General Electric Co. is discussing the sale of parts of its finance business, including the $74 billion U.S. commercial-lending unit, with potential buyers including Blackstone Group LP, Mitsubishi UFJ Financial Group Inc. and Wells Fargo & Co., people with knowledge of the matter said.
Also interested is Apollo Global Management, said the people, asking not to be identified discussing private information. Talks are at an early stage and no sale is imminent, the people cautioned. GE thinks it can sell the majority of the financial assets by the end of 2015, one person said, ahead of its stated goal of the end of next year.
GE said April 10 that it will sell the bulk of its lending unit in a sweeping move that will return the company to its industrial roots. Large banks including U.S. Bancorp and JPMorgan Chase & Co. have said they will look at the assets, and Wells Fargo and Blackstone already agreed to purchase most of GE’s real estate in a deal valued at $23 billion.
A representative for GE declined to comment, as did a U.S.- based spokesperson for Japan’s Mitsubishi UFJ and a representative for Wells Fargo. Blackstone and Apollo didn’t respond to requests for comment. The Wall Street Journal earlier reported that Wells Fargo was among the parties interested in the commercial-lending unit.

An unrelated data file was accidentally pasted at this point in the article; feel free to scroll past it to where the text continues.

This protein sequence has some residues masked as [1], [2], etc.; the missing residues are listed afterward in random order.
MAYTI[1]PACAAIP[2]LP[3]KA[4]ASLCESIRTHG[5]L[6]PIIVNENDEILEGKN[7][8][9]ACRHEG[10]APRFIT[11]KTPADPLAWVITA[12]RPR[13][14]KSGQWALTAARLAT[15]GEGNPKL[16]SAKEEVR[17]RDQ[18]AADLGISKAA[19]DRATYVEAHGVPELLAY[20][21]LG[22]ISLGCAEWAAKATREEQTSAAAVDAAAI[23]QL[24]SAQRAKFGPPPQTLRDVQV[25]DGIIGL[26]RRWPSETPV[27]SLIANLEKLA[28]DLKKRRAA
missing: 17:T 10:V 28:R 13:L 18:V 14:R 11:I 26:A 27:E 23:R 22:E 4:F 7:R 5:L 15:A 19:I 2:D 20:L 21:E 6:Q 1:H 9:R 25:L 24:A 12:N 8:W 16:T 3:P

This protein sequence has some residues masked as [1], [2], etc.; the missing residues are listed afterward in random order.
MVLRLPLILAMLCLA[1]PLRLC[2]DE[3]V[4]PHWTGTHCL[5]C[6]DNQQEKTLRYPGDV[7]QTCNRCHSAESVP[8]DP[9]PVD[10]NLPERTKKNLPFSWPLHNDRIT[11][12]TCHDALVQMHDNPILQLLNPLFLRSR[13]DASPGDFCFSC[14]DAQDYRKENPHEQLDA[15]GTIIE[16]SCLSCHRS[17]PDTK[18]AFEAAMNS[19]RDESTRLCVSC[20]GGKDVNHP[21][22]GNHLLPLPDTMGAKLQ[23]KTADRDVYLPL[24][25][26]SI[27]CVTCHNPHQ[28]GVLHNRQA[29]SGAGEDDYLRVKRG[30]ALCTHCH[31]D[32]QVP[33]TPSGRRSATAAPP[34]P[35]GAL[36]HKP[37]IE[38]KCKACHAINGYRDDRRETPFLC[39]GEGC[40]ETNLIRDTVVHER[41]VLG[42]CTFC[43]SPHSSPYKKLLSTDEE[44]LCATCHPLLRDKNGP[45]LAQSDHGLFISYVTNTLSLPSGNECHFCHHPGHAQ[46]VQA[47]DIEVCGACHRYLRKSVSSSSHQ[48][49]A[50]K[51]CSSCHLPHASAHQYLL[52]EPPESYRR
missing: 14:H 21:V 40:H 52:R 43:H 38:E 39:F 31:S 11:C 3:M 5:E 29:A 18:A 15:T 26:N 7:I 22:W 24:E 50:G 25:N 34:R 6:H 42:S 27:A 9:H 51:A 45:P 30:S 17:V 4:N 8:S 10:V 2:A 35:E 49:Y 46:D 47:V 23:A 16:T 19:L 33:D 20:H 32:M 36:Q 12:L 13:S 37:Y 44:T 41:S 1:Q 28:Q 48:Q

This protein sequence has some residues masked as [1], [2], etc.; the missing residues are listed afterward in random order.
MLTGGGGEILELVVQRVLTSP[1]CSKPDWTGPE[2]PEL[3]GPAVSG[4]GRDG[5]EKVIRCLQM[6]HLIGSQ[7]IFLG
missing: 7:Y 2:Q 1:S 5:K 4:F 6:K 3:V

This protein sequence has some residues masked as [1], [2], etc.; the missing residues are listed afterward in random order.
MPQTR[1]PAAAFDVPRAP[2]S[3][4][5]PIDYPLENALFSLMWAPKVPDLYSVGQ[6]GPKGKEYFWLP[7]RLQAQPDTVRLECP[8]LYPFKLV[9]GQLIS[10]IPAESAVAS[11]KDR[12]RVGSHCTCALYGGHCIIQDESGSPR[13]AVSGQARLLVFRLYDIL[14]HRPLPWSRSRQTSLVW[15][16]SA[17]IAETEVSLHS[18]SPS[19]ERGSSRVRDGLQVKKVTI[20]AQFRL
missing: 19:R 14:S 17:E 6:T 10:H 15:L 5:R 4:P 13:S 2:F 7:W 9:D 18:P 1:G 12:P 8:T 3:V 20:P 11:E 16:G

GE shares fell 0.6 percent to $26.84 at 9:42 a.m. in New York. They have risen 6.9 percent this year through Monday compared with a 2 percent increase in the Standard & Poor’s 500 Index.
GE has held talks with “a broad geographic spectrum” of buyers, including sovereign wealth funds and banks, as part of the effort to sell about $200 billion in financial assets, Chief Financial Officer Jeff Bornstein told Bloomberg last week.
The U.S. operations provide financing ranging from equipment leasing to commercial loans to a variety of industries, and make up the bulk of GE’s commercial lending and leasing division.
Wells Fargo had $271 billion commercial and industrial loans as of March 31, a 13 percent increase from a year earlier. The San Francisco-based firm considers itself the largest U.S. middle-market commercial lender, based on lead banking relationships, according to a February presentation.
GE’s businesses for sale include the international consumer-lending platforms and commercial-financing business. Once the restructuring is complete, GE Capital will make up less than 10 percent of operating earnings, GE has said, down from 42 percent in 2014.